Switching Schools...should I stay or should I switch?

<p>So I heard that switching schools as an undergrad at WashU is easy. But does anyone know the whole process of switching schools? I apologize for sounding skeptical, but I just wanna see for myself.</p>

<p>But I'm considering switching schools once I once start college. I'll be a freshman in the school of engineering next year studying BME and pre-med; I'll also probably be taking Biology class next year as part of the pre-med requirements. But I know BME is heavily math-based, and I don't think I'm good at math, so I'm considering switching to CAS for a major in Biochem or some biology-based major.</p>

<p>My second question is: should I switch to CAS? I'm really not so good at math, but I know BME careers make more money than Biology-based ones. My main goal for undegrad major is to earn enough money for med school. But I also heard jobs in undergrad majors in biology-related fields are difficult to find. So, is it really worth switching? </p>

<p>my math skills aren't too bad... I got a 770 in the math section of my SATs and and a 770 in the Math 2 subject test. But I took IB Math HL in high school and it just killed me, so now I doubt I'm qualified for undergraduate degree in engineering.</p>

<p>Also I do plan to look for internship opportunities at the NIH and other institutes in the summer. So would it be easier for for those institutes to accept me if they knew I'm working towards a major in Biology instead of BME?</p>

<p>I can only answer the first question. My D started as a BME. After first day of classes (a Wednesday I believe) she realized it was not what she thought it was going to be and started the process to switch to CAS (Thursday). Because she was unable to obtain one needed signature due to the Labor Day holiday weekend, she was unable to finish the process until the following Tuesday. Could not have been easier.</p>

<p>Lol yes IB Math HL is a killer.</p>

<p>Regarding the following sentence by OP:
"My main goal for undegrad major is to earn enough money for med school."</p>

<p>I don't get this. If your plan is going straight to medical school, why would you need a major to earn enough money? (If you get in, wouldn't it be easier to get loans and then pay them back when you're out of medical school?)</p>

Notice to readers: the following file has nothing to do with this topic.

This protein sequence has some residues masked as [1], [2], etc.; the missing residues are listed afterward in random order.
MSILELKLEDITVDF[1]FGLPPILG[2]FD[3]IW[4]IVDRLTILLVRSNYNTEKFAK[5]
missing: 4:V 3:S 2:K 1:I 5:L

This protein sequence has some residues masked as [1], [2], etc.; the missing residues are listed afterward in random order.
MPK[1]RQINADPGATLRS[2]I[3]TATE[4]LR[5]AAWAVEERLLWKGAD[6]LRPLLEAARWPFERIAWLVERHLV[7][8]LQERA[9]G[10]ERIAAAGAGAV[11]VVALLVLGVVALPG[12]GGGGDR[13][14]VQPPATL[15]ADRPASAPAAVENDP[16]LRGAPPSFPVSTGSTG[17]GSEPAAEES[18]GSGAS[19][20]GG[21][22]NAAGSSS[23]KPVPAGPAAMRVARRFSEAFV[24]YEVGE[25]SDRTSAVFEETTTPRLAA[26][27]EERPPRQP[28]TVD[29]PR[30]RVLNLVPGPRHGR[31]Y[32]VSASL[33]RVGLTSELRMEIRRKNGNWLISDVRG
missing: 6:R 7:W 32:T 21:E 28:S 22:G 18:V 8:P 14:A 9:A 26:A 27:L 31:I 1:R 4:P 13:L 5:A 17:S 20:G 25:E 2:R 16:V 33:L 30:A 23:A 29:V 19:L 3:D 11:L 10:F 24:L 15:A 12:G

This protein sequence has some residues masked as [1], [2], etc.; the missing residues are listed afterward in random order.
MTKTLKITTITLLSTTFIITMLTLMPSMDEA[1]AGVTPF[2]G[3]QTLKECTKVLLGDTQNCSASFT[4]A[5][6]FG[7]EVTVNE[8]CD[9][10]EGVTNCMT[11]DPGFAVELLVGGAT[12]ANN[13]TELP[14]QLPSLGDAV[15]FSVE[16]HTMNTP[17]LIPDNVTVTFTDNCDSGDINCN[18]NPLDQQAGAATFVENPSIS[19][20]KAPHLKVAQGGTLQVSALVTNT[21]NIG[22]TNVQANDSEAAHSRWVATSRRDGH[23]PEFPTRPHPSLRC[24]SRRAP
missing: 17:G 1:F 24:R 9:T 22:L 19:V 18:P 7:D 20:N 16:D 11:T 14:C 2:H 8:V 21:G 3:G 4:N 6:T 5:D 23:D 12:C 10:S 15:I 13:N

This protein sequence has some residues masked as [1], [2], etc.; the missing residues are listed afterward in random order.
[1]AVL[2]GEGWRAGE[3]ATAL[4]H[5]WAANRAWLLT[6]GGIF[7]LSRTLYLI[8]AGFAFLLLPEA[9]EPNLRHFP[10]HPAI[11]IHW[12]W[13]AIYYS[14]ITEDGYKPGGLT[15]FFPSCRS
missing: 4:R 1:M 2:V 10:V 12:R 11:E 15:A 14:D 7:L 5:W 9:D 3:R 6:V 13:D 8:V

<p>Sounds like this is a discussion with your advisor. First you say "I don't think I'm good at math", then you write "my math skills aren't too bad...". You want to earn $$$ right out of college. But you also say you want to go to med school. Hummm...</p>

<p>It's okay to want to sort these things out. You're 17 or 18 years old. One response showed you how easy it is to switch schools, someone else wrote that the IB HL is a "killer", but the bigger picture is really, what do YOU want to do. Math? Biology? Engineering? These are good questions, but you are the one to sort them out. Look through the course catalog, and see what sparks you. Professors are also very helpful and you might even want to direct your questions to someone at the school.</p>

<p>As an engineering student, I want to further emphasize the importance of math. If your math skills are below what they should be, you will have trouble in all of your engineering courses. That said, if you were able to get through IB/AP Math/Calc and do well, you'll likely be fine. Calc 3 is a very challenging course and you do not want to enter if you're not properly prepared. Don't fret about the placement exam either, it's not difficult if you know what you're doing. MATLAB, TI-80, Wolfram Alpha all help too (its an onine exam).</p>

<p>It's 100% up to you, and you can always change after your first semester or even year.</p>

<p>Well I mean in terms of engineering; I believe my math skills are good overall, but not enough for engineering. And I want a degree in engineering more than just going to med school: I know that jobs in engineering are much higher in demand, and that biologists are too common these days (both my parents are currently biologists and researchers).</p>

<p>@Can2010 I can't be perfectly sure that I want to go to med school, so if I obtain an undergraduate degree and choose not to go to med school, I'll still have a way to make a living.</p>

<p>and pay off loans after med school? I doubt I can do that considering med school's like...over $50k</p>

<p>You seem keen on it (engineering). I'd give it a go. You can always drop/add classes until twoish weeks after classes start, and you can always swap schools after your first semester. If you find that you can't handle the math, drop Calc 3 and take Calc 2.</p>

<p>The money you make as a doctor after you get out of residency will more than pay off your loans. The 50k per year you invest, if you get out of med school and residency, is definitely worth it.</p>